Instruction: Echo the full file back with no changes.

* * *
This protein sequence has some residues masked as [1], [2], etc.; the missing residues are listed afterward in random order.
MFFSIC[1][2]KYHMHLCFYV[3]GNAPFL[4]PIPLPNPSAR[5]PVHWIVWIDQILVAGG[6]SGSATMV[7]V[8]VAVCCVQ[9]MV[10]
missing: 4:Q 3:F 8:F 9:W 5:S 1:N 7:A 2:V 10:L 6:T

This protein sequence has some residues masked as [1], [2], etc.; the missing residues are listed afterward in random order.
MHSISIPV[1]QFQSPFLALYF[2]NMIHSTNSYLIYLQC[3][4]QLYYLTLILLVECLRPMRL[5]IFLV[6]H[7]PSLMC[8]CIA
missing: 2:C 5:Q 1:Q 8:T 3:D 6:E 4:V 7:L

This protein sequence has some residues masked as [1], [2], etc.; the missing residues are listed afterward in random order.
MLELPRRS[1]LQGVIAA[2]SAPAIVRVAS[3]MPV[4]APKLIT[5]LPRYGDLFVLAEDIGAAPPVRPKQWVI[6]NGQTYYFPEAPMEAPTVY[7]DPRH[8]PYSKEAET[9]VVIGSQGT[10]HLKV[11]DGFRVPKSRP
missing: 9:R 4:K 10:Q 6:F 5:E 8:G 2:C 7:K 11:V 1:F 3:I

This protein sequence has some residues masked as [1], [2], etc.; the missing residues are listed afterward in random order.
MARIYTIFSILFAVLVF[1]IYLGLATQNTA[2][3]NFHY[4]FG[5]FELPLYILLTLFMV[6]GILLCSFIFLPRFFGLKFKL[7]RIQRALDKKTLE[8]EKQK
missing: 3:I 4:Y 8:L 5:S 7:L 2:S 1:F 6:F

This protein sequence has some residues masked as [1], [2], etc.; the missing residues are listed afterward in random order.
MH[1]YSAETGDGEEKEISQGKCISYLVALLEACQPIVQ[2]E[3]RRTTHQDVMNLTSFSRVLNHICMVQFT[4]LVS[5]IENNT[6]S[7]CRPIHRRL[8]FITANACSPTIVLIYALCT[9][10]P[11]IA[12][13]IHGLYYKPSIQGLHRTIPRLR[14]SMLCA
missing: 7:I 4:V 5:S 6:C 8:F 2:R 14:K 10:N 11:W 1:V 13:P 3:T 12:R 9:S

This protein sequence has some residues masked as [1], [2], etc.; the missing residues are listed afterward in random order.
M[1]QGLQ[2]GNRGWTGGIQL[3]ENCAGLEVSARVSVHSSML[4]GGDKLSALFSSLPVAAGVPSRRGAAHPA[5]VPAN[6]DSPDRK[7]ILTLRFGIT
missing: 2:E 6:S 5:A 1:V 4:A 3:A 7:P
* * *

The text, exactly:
This protein sequence has some residues masked as [1], [2], etc.; the missing residues are listed afterward in random order.
MFFSIC[1][2]KYHMHLCFYV[3]GNAPFL[4]PIPLPNPSAR[5]PVHWIVWIDQILVAGG[6]SGSATMV[7]V[8]VAVCCVQ[9]MV[10]
missing: 4:Q 3:F 8:F 9:W 5:S 1:N 7:A 2:V 10:L 6:T

This protein sequence has some residues masked as [1], [2], etc.; the missing residues are listed afterward in random order.
MHSISIPV[1]QFQSPFLALYF[2]NMIHSTNSYLIYLQC[3][4]QLYYLTLILLVECLRPMRL[5]IFLV[6]H[7]PSLMC[8]CIA
missing: 2:C 5:Q 1:Q 8:T 3:D 6:E 4:V 7:L

This protein sequence has some residues masked as [1], [2], etc.; the missing residues are listed afterward in random order.
MLELPRRS[1]LQGVIAA[2]SAPAIVRVAS[3]MPV[4]APKLIT[5]LPRYGDLFVLAEDIGAAPPVRPKQWVI[6]NGQTYYFPEAPMEAPTVY[7]DPRH[8]PYSKEAET[9]VVIGSQGT[10]HLKV[11]DGFRVPKSRP
missing: 9:R 4:K 10:Q 6:F 5:E 8:G 2:C 7:K 11:V 1:F 3:I

This protein sequence has some residues masked as [1], [2], etc.; the missing residues are listed afterward in random order.
MARIYTIFSILFAVLVF[1]IYLGLATQNTA[2][3]NFHY[4]FG[5]FELPLYILLTLFMV[6]GILLCSFIFLPRFFGLKFKL[7]RIQRALDKKTLE[8]EKQK
missing: 3:I 4:Y 8:L 5:S 7:L 2:S 1:F 6:F

This protein sequence has some residues masked as [1], [2], etc.; the missing residues are listed afterward in random order.
MH[1]YSAETGDGEEKEISQGKCISYLVALLEACQPIVQ[2]E[3]RRTTHQDVMNLTSFSRVLNHICMVQFT[4]LVS[5]IENNT[6]S[7]CRPIHRRL[8]FITANACSPTIVLIYALCT[9][10]P[11]IA[12][13]IHGLYYKPSIQGLHRTIPRLR[14]SMLCA
missing: 7:I 4:V 5:S 6:C 8:F 2:R 14:K 10:N 11:W 1:V 13:P 3:T 12:R 9:S

This protein sequence has some residues masked as [1], [2], etc.; the missing residues are listed afterward in random order.
M[1]QGLQ[2]GNRGWTGGIQL[3]ENCAGLEVSARVSVHSSML[4]GGDKLSALFSSLPVAAGVPSRRGAAHPA[5]VPAN[6]DSPDRK[7]ILTLRFGIT
missing: 2:E 6:S 5:A 1:V 4:A 3:A 7:P